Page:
Sunday Reflection with Father Terry Tastard - 13 March 2011

Judean wilderness

Judean wilderness

We are not the innocent people that we would like to be.  Innocent in the sense, that is, of being pure in our intentions.  If we were always motivated by what is best and by what is good, then we could be said to be innocent.  But we are surrounded by a sea of temptations.  The temptation to take a bribe.  The temptation to falsify exam or test results.  The temptation to sneak a look at wrongful material on the internet.  The temptation to lie.  The temptation to disclaim our Christian heritage, to remove its inconvenience., or to promote ourselves in the eyes of other people whom we believe to despise religion.  Temptations are all around us.

In this sense each of us repeats the story we hear in Genesis today (2.7-9, 3.1-7).  There is a loss of innocence and when it comes, we are more afraid of the world than ever, because we realise that others are like ourselves.  A person with pure motives is hard to find.  We trust less readily, we suspect more quickly.  In this sense the human vulnerability to temptation has an impact way beyond each individual person.  It can unpick the ties that bind.  It is in this sense that I read what might first seem a baffling statement by Paul (Rom. 5.12-19) when he says that sin spread from the one to the many.  Imitation is one of the characteristics of human nature.  Parents know well how quickly children pick up their habits, good and bad alike.  And it’s not just children:  we know that students, or people at work, can easily give in to peer pressure.

When Jesus went into the wilderness (Matt. 4.1-11) he was exposed to temptation in its rawest form.  He is tempted not to suffer hunger and thirst, and thus to escape from his solidarity with all other men and women. As part of this he is tempted to what, quite frankly, we might call magic, or at least the manipulation of the natural order, so that he can be fed.  (We know that temptation well in our world today, as we survey how we wreck the environment.)  There is the temptation to showmanship, and with it a lack of respect for God.  There is the shudderingly awful temptation to worship evil.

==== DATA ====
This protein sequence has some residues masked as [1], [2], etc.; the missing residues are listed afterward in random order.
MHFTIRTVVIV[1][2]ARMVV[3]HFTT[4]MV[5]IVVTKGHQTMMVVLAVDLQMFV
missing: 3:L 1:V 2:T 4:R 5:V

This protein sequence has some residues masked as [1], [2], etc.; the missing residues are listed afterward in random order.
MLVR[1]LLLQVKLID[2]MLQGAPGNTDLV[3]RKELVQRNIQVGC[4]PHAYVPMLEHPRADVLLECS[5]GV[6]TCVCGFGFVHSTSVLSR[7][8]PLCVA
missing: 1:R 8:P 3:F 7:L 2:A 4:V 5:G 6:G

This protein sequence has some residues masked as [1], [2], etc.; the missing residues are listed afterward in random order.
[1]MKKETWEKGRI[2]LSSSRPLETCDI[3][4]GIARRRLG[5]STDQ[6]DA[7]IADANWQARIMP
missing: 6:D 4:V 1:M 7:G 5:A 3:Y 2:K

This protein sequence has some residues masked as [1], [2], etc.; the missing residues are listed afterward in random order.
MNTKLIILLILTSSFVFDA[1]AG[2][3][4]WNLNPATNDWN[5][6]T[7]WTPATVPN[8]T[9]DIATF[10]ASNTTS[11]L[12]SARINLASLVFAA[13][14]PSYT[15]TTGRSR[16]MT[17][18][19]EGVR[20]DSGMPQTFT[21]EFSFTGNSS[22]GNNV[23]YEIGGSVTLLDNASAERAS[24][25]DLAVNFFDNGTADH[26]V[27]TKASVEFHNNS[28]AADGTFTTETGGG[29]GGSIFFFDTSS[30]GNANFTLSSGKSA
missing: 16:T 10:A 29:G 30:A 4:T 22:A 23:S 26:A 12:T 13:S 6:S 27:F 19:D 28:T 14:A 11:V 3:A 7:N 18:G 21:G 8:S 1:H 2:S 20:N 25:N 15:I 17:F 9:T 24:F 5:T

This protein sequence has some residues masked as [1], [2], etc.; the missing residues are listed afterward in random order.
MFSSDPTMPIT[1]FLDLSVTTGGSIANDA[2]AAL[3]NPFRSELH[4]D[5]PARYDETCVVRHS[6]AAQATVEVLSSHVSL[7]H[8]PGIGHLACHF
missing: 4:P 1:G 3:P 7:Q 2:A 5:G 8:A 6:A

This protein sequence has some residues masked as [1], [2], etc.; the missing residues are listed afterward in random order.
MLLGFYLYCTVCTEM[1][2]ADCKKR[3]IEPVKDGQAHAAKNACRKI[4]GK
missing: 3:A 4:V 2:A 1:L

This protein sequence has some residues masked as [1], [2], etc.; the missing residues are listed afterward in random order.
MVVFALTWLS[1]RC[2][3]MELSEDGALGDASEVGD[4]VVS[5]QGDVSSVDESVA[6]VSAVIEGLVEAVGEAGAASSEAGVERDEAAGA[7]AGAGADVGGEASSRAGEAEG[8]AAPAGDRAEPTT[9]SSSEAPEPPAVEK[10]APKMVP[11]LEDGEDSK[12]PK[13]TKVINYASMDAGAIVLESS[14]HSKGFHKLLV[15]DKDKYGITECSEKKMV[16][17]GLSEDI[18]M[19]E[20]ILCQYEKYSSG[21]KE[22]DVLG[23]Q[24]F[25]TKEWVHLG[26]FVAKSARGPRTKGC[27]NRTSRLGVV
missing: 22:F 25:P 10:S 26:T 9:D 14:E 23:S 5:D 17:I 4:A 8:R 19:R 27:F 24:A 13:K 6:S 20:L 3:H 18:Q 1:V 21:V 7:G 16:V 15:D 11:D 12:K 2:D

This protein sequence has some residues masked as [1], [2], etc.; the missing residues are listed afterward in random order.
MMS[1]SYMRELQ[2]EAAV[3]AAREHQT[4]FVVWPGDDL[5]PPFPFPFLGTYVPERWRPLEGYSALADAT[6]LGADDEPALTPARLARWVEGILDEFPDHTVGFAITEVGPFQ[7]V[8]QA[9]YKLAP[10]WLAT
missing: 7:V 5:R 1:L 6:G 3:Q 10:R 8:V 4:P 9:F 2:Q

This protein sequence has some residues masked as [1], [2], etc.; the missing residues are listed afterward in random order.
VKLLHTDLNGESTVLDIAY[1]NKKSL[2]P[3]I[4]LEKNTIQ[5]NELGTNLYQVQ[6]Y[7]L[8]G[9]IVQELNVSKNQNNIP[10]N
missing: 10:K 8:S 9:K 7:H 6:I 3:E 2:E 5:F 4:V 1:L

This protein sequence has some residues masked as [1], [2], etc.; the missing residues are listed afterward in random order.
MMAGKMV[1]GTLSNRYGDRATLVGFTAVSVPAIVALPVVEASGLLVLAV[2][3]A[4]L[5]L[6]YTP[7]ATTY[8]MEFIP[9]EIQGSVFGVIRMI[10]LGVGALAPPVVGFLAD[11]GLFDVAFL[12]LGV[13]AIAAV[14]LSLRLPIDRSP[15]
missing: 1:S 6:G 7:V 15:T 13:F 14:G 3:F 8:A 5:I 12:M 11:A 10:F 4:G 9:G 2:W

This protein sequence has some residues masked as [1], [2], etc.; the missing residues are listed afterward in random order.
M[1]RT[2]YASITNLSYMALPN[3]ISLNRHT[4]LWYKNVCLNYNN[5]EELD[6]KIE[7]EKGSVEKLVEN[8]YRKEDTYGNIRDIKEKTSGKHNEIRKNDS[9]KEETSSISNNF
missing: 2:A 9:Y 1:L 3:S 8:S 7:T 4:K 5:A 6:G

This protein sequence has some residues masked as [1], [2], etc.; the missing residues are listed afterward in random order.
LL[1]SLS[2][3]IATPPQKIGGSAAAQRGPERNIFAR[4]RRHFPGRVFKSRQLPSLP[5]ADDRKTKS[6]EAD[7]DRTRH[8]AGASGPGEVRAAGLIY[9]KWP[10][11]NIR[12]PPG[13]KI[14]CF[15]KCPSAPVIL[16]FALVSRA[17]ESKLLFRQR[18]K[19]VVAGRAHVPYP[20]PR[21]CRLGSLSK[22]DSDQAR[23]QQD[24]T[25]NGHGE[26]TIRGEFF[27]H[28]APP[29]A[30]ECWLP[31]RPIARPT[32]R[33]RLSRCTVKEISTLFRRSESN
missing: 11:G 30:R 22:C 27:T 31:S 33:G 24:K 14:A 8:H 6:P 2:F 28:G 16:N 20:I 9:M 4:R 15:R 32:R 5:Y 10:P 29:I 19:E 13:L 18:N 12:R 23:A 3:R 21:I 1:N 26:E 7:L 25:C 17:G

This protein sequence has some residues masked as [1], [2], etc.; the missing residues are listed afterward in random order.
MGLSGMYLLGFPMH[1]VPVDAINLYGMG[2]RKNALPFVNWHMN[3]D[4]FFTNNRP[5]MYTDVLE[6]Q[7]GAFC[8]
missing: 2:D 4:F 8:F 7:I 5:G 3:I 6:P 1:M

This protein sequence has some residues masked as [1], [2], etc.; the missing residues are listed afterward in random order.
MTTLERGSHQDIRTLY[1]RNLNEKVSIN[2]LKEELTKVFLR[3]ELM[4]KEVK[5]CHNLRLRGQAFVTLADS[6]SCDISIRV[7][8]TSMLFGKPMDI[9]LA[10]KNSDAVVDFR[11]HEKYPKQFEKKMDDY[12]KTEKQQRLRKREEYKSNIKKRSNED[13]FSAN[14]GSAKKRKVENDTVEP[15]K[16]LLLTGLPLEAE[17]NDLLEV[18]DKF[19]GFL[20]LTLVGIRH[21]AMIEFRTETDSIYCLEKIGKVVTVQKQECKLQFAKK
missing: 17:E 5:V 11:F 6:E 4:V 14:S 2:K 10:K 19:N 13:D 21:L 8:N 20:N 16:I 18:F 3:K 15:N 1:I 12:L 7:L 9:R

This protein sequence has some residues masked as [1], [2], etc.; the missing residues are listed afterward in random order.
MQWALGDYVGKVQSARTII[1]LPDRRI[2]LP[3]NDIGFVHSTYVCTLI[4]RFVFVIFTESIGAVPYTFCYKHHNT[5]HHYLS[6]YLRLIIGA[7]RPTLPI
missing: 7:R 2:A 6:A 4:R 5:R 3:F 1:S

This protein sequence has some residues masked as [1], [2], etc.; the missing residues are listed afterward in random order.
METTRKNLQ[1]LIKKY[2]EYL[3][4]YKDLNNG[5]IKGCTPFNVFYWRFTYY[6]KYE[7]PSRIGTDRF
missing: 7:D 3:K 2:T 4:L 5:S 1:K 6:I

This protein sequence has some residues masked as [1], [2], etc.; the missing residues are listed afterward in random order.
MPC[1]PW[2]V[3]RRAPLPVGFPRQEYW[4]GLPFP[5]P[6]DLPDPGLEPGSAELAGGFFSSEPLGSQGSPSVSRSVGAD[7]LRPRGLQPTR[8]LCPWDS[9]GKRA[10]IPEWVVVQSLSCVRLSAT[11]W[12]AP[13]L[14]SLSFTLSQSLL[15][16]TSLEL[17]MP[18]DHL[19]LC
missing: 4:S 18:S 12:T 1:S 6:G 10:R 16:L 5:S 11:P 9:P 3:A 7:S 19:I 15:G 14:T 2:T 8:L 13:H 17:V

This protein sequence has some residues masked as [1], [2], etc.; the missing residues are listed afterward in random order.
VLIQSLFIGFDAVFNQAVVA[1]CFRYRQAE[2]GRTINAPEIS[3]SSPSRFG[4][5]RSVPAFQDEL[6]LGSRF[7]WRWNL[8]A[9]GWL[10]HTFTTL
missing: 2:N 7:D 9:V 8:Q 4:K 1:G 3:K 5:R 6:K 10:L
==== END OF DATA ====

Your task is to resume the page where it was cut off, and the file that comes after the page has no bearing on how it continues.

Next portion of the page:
He rejects and overcomes these temptations, so that he can continue in solidarity with us, all the way to the cross.  By resisting them he is able to inspire us who wrestle with temptation.  It is part of the long struggle against evil and its manifestation in human weakness.  The wilderness for the people of Judea and Galilee was not just a place where there was little human habitation and lots of heat and barren land.  It was where the civilized order stopped, and where it was believed that demonic powers were at work.  By going into the desert Jesus is going for more than a retreat.  He is strengthening himself for the conflict ahead, encountering evil and mastering it, so that he can free us in our turn from its grip.  

Fr Terry is Parish Priest at Holy Trinity Catholic Church in Brook Green, west London.   His latest book:  Ronald Knox and English Catholicism is published by Gracewing at £12.99 and is available on Amazon, on ICN's front page. To read Sr Gemma Simmonds' review on ICN see:

Share this story